"Therefore if the Son makes you free, you shall be free indeed."

Sunday, September 18, 2011

Jesus, Judaism/Baseball v. Christianity/Football, Changing Interpretations

The Misunderstood Jew: The Church and the Scandal of the Jewish Jesus by Amy-Jill Levine

Here are my last notes from this book. See this post for more of my thoughts.

First what the author said about herself in the introduction. I especially liked the last sentence.

"I find that the more I study Jesus, Mary Magdalene, James, Peter, and Paul in their own historical contexts, the more I come to appreciate my own Judaism: the diversity of its teachings, the richness of its encounter with the divine, the struggles it faced in accommodating to the Roman world. I appreciate, even find inspirational, the message of the kingdom of heaven, a message that spoke of the time when all debts are forgiven and when those who have willingly give, without thought of reciprocity, to those who need; a time when we no longer ask, 'Who is my neighbor?' but 'Who acts as neighbor?'; a time when we prioritize serving rather than being served. ... But as much as I admire much of the message, I do not worship the messenger. Instead, I find Jesus reflects back to me my own tradition, but in a new key.  I also have to admit a bit of pride in thinking about him -- he's one of ours." (pg. 8)


In discussing the "distinct canons" of both Christians and Jews, the author notes that even what ends each canon is significant.  For Christian's, the Old Testament ends with Malachi.

1 “Surely the day is coming; it will burn like a furnace. All the arrogant and every evildoer will be stubble, and the day that is coming will set them on fire,” says the LORD Almighty. “Not a root or a branch will be left to them. 2 But for you who revere my name, the sun of righteousness will rise with healing in its rays. And you will go out and frolic like well-fed calves. 3 Then you will trample on the wicked; they will be ashes under the soles of your feet on the day when I act,” says the LORD Almighty.
 4 “Remember the law of my servant Moses, the decrees and laws I gave him at Horeb for all Israel.
 5 “See, I will send the prophet Elijah to you before that great and dreadful day of the LORD comes. 6 He will turn the hearts of the parents to their children, and the hearts of the children to their parents; or else I will come and strike the land with total destruction.”

For Jews, the Tanakh usually ends with II Chronicles 36 and the edict from Cyrus:

22 In the first year of Cyrus king of Persia, in order to fulfill the word of the LORD spoken by Jeremiah, the LORD moved the heart of Cyrus king of Persia to make a proclamation throughout his realm and also to put it in writing:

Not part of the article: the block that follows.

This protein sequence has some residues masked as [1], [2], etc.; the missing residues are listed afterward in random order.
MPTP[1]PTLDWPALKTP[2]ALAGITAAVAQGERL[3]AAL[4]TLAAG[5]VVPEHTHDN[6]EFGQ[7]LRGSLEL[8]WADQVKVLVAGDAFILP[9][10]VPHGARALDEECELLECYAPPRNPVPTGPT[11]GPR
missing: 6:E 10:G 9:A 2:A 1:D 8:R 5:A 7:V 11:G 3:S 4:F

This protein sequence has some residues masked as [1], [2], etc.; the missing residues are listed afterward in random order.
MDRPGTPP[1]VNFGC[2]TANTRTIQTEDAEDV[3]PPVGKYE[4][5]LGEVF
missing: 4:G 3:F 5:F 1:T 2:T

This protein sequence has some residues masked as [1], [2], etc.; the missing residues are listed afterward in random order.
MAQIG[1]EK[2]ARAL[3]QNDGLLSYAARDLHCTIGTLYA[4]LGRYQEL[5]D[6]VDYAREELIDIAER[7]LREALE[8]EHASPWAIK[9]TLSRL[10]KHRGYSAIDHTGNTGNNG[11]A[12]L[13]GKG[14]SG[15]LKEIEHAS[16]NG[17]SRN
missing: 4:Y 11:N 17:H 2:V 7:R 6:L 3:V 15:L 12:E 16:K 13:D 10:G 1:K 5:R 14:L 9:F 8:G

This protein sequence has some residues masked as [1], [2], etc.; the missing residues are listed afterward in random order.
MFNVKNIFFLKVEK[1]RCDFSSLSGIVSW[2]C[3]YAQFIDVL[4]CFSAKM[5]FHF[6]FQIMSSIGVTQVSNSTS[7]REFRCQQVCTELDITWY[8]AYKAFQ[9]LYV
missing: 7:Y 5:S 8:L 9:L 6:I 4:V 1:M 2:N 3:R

23 “This is what Cyrus king of Persia says:
   “‘The LORD, the God of heaven, has given me all the kingdoms of the earth and he has appointed me to build a temple for him at Jerusalem in Judah. Any of his people among you may go up, and may the LORD their God be with them.’”

"The Tanakh thus ends not with a promise to be fulfilled by something new but with an injunction to return to one's home, to one's roots."

Ms. Levine uses a sports metaphor saying Christianity is more like football.  "There is a linear sense to the Christian canon; one moves from the promise of the line of scrimmage to the goal of the (eschatological) end zone.  Judaism, at least as understood by the canonical order, is baseball. The concern is to return to Zion, to go home." (pg. 199)

I guess this helps explain why Jews have often longed to return to Jerusalem.


She discussed that Judaism had a more communal approach whereas Christianity in a general sense was more individualistic.  Jews were more likely to argue with the texts and with other Jews and realize "in some cases multiple meanings are possible.  Jews are more inclined to say, 'I'm right, and you may be right too.'"  (pg. 205)

Perhaps related to this - at least in my mind - this midrash which the author gives as an example of "a number of midrashim [that] go out of their way to prevent the view that Moses is divine."  She writes,

"Moses receives God's permission to see the great teacher Rabbi Akiva. Seated in the last row of Akiva's school, Moses is so distressed by his inability to follow the discussion that he grows faint.  Yet when Akiva's students inquire, 'Master, where did you learn this?' Akiva responds, 'It is a Law given to Moses at Sinai.'  In other words, Moses could not understand the interpretation of the Torah that he himself received. The story not only highlights Moses's limited knowledge but simultaneously praises those who continue to interpret the text and celebrates the text's own ability to speak to each generation." (pg. 202)

I believe she's saying the text is not set in stone, but the interpretation should be changeable as people change.  Also there is the fact that not even the prophets who gave us the texts can say for certain what they mean especially for all people of all times. 

Your thoughts?


sanil said...

I love every single word of this. I don't really have much to say about it, but it was wonderful to read and I appreciate that you shared it. :) Thanks!

Susanne said...

Yeah, I guess it's kind of self-explanatory. Thanks for reading and for your feedback! It's encouraging. :D

Karrie said...

Christianity is football, Judaism is baseball.... makes perfectly good sense!

Although, personally, I'd rather play tennis ;)

Susanne said...


Good hearing from you!

Suroor said...

Thanks for this post, Susie. Very interesting read.

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